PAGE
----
This poem from the New Kingdom period (1326 BCE) celebrates an Egyptian victory over a people known as the Khita, who were related to the Hittites. The poem was inscribed on walls in the Temple of Karnak (pictured below, as it looked in 1914 CE).
Ancient Egyptian civilization, arising in the Nile River valley, benefited from the steady, regular Nile floods which provided a consistent, predictable food source. Egyptian society went through periods of unity and disunity (known as “Kingdoms” to historians) over its long history.
The Precepts of Ptah-Hotep, dating from around 2200 BCE, during the Old Kingdom period, is an example of “wisdom literature.” Literature of this type uses stories and proverbs to convey philosophical ideas as well as practical advice.
The Hitties were a tribal, nomadic people who emerged from the Anatolia plateau in the 17th century BCE to establish a large regional state, capturing many of the city states of Sumeria. This selection from their extensive law code focuses on issues of sex and gender.
The Code of Hammurapi, dating from around 1772 BCE is one of the earliest sets of laws from human civilization. These excerpts address several different aspects of Sumerian society including gender, class, and slavery.
This excerpt, from around 2200 BCE, gives us a glimpse of everyday life for people in the Akkadian state.
The region which was home to the first civilizations and states of the Tigris and Euphrates river valley systems became known by its Greek name, Mesopotamia or “land between the rivers.”
Sargon of Akkad (“Agade,” in this document) was a ruler who ruled the Akkadian state from 2334 BCE to 2279 BCE. The Akkadians were the first to conquer the many Sumerian city-states and unify them under one government. This document dates from later, after 1000 BCE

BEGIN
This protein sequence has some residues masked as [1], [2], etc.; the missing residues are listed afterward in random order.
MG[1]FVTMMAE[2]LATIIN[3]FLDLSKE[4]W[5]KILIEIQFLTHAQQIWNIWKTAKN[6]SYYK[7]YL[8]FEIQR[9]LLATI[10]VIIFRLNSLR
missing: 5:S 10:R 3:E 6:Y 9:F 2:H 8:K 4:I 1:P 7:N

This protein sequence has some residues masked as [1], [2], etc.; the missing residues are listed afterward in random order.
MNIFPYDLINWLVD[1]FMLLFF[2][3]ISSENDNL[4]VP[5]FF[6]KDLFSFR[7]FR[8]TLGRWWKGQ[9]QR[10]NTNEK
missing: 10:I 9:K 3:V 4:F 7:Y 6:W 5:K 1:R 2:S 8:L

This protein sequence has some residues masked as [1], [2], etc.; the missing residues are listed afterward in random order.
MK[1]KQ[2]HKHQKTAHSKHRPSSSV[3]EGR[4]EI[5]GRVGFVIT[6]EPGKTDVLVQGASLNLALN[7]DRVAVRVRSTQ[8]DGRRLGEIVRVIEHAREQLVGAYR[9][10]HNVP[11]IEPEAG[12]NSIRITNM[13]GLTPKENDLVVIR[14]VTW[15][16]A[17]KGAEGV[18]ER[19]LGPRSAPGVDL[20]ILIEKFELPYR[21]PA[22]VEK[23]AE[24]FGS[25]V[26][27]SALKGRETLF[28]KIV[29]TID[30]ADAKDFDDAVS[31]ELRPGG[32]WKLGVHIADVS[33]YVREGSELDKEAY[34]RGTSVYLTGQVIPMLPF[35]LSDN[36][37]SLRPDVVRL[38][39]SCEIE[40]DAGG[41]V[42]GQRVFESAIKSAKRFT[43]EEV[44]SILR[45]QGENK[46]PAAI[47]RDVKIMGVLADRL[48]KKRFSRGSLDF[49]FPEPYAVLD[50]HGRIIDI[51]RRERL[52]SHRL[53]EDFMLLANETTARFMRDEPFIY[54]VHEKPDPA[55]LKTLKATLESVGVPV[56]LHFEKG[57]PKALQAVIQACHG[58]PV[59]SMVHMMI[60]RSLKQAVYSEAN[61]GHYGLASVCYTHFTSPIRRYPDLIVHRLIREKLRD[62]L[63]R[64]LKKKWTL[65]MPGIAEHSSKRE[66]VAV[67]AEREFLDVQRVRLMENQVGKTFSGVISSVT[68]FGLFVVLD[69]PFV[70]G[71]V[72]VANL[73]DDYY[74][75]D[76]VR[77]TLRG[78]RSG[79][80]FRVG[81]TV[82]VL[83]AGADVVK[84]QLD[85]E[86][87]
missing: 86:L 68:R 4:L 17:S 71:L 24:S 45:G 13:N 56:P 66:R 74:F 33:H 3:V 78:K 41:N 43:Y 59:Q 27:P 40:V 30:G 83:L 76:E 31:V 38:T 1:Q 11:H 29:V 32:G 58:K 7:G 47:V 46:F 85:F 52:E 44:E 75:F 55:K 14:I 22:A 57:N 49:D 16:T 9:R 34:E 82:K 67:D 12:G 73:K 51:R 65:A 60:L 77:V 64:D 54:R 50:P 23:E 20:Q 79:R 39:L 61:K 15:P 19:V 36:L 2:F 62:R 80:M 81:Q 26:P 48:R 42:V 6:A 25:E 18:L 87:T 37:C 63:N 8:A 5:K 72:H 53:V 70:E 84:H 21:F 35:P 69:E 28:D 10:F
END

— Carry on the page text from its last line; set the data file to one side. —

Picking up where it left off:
- Whoever has walked with truth generates life.
- Do not cut off the neck of that which has had its neck cut off.
- That which is given in submission becomes a medium of defiance.
- The destruction is from his own personal god; he knows no savior.
- Wealth is hard to come by, but poverty is always at hand.
- He acquires many things, he must keep close watch over them.
- A boat bent on honest pursuits sailed downstream with the wind; Utu has sought out honest ports for it.
- He who drinks too much beer must drink water.
- He who eats too much will not be able to sleep.
- Since my wife is at the outdoor shrine, and furthermore since my mother is at the river, I shall die of hunger, he says.
- May the goddess Inanna cause a wife to lie down for you; May she bestow upon you broad-armed sons; May she seek out for you a place of Happiness.
- The fox could not build his own house, and so he came to the house of his friend as a conqueror.
- The fox, having urinated into the sea, said “The whole of the sea is my urine.”
- The poor man nibbles at his silver.
- The poor are the silent ones of the land.
- All the households of the poor are not equally submissive.
- A poor man does not strike his son a single blow; he treasures him forever.
Questions for consideration:
- What–if anything–do these examples of proverbs, or wise sayings, tell us about Sumerian society in general? What kinds of conclusions are we as historians able to draw, and where must we be cautious?
- Similarly, what do these proverbs tell us about social class and gender–remember, also consider what we cannot know from documents like this!